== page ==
It was great to be part of the session “’Offshore Wind – Panel: The Way Forward” at the All-Energy conference in Glasgow on 14 May. The session included a lively discussion on the recently published UK Offshore Wind Sector Deal and the Committee on Climate Change (CCC) ‘Net Zero’ report.
Together these show a way that the UK can get to a zero-carbon future, with 30GW of offshore wind by 2030 (the Sector Deal) and 75 GW by 2050 (CCC). We are currently engaged in work for WindEurope looking at 2050 offshore wind potential for the whole of Europe, not just the UK. Along with some of the questions at the All-Energy session, this has got me thinking about ways to accelerate offshore wind deployment.
It seems key to have a bankable way of extending this capacity. As I said at All-Energy, we could have offshore wind projects in UK waters going forward very soon expecting to take merchant risk for the revenue. But is this the best way?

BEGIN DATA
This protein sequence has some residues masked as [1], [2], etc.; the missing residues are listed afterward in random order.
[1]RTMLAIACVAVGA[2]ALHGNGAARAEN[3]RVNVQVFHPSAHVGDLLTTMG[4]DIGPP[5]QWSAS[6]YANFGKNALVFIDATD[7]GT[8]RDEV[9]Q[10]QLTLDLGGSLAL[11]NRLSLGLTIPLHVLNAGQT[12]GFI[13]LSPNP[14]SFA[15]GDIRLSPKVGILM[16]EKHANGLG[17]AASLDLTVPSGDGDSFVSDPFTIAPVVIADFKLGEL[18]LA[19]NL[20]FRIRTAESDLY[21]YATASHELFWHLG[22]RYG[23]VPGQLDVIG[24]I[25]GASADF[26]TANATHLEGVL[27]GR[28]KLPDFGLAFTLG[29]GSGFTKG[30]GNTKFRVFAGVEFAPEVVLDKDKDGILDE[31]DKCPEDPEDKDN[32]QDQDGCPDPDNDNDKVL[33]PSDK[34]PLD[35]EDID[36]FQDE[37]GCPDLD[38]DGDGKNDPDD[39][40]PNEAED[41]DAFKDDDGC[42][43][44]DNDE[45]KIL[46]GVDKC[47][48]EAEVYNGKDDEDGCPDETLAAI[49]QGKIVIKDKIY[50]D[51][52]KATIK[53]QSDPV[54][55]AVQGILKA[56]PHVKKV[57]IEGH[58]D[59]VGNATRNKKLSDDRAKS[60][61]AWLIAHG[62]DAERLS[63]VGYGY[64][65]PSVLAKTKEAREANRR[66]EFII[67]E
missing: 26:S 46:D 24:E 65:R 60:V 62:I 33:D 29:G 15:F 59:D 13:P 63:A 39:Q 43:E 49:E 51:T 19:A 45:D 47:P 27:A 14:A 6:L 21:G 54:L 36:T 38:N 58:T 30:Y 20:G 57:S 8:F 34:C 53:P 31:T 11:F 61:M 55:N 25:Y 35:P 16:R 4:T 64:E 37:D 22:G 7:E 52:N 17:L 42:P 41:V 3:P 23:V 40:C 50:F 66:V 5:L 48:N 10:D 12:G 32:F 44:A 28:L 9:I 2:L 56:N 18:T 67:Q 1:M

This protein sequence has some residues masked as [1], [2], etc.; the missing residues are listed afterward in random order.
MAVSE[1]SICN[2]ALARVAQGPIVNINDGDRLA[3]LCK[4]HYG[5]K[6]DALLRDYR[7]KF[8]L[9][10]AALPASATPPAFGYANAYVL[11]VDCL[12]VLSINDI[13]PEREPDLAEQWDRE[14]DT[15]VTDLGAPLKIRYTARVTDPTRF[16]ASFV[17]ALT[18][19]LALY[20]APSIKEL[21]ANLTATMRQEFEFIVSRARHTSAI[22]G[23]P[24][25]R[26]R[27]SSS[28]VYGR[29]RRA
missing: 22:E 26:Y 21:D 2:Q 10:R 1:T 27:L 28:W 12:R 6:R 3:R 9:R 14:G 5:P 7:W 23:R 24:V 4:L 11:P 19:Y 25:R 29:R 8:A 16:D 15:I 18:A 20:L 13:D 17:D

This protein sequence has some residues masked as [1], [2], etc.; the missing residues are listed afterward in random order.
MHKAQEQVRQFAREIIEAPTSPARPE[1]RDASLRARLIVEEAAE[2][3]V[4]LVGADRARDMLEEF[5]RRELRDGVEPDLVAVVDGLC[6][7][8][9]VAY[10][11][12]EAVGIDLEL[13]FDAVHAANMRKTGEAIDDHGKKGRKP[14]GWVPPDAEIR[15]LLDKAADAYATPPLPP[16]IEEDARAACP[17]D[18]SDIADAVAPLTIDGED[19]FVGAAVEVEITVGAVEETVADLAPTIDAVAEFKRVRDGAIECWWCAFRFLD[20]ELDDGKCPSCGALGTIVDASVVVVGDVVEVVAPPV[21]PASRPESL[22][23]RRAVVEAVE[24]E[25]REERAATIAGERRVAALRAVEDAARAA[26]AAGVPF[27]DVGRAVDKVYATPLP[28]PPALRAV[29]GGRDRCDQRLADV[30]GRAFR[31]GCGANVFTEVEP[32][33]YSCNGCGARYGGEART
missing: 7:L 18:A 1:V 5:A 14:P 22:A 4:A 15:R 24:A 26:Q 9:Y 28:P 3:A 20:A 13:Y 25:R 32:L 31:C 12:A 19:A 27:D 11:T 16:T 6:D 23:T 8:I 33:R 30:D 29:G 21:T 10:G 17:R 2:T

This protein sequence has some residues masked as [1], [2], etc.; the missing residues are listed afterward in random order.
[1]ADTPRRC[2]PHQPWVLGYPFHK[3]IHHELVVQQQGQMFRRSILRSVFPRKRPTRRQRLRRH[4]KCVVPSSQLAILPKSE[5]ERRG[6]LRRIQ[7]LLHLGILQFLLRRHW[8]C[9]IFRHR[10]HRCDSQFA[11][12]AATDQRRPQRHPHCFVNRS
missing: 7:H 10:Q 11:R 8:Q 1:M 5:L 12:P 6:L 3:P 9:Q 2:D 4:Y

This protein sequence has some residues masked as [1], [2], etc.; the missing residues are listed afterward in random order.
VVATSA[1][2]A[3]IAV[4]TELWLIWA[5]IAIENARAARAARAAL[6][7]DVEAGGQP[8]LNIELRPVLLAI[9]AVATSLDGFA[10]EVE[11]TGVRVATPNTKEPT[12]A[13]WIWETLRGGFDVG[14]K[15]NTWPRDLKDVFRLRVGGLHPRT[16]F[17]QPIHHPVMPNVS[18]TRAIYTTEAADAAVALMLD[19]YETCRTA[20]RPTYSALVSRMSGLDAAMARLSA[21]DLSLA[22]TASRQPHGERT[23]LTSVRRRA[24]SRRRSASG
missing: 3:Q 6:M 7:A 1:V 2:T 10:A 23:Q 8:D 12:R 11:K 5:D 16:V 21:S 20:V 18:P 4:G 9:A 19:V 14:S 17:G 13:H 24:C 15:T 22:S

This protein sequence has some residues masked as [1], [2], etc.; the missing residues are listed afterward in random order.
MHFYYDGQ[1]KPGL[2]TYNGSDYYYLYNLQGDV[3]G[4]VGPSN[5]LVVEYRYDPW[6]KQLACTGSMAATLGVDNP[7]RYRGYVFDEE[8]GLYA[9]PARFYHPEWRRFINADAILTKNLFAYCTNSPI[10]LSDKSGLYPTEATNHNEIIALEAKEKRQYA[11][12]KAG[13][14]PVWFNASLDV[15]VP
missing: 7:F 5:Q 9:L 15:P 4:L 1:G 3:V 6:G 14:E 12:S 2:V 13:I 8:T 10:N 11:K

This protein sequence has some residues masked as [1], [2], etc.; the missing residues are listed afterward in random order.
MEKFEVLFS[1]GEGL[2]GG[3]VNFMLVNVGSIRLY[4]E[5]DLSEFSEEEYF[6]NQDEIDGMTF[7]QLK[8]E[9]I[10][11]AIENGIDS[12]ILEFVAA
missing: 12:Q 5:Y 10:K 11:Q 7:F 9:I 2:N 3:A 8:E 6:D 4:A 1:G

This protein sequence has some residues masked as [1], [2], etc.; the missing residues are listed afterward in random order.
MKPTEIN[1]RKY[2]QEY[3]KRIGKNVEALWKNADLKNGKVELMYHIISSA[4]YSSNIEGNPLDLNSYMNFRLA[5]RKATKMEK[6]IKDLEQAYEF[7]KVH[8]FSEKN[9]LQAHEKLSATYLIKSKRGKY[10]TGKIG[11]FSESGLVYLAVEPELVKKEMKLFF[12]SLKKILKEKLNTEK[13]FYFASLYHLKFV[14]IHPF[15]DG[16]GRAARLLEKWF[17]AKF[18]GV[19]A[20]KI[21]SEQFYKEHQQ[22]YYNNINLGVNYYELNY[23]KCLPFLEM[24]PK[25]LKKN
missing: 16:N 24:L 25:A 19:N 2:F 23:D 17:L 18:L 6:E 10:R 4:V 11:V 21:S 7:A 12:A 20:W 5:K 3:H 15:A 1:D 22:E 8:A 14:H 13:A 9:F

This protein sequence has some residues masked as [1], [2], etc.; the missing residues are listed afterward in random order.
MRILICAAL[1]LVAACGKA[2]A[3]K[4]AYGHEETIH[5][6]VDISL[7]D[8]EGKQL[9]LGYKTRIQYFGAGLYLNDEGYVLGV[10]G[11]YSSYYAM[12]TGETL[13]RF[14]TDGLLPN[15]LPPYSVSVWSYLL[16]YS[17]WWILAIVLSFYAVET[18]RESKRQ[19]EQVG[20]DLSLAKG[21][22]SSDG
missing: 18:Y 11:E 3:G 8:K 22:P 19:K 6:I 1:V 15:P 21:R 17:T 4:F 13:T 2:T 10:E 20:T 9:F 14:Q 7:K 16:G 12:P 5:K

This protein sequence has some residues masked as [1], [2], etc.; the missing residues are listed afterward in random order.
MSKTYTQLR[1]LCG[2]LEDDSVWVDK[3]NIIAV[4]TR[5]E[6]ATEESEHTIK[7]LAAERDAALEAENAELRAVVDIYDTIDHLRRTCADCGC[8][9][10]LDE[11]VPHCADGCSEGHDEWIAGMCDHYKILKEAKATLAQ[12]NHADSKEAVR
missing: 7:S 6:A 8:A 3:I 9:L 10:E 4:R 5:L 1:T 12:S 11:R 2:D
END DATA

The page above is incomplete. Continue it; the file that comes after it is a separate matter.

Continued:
When a capital-intensive project like offshore wind needs a 25-year lifetime to make a good return on the initial investment, you need to know what the energy market will be like in 25 years!
At some point soon, we will need a market that gives appropriate payments across a level playing field for available capacity (whether producing energy or not), energy supplied, energy supplied at useful times or in useful ways (demand matching, stored until required or converted to a fuel) and grid services (black-start, frequency response). This might be thought of by some as a subsidy but it already exists in other parts of our energy system. Such an approach will be required to ensure that we get the offshore wind deployment that we need to meet carbon reduction commitments.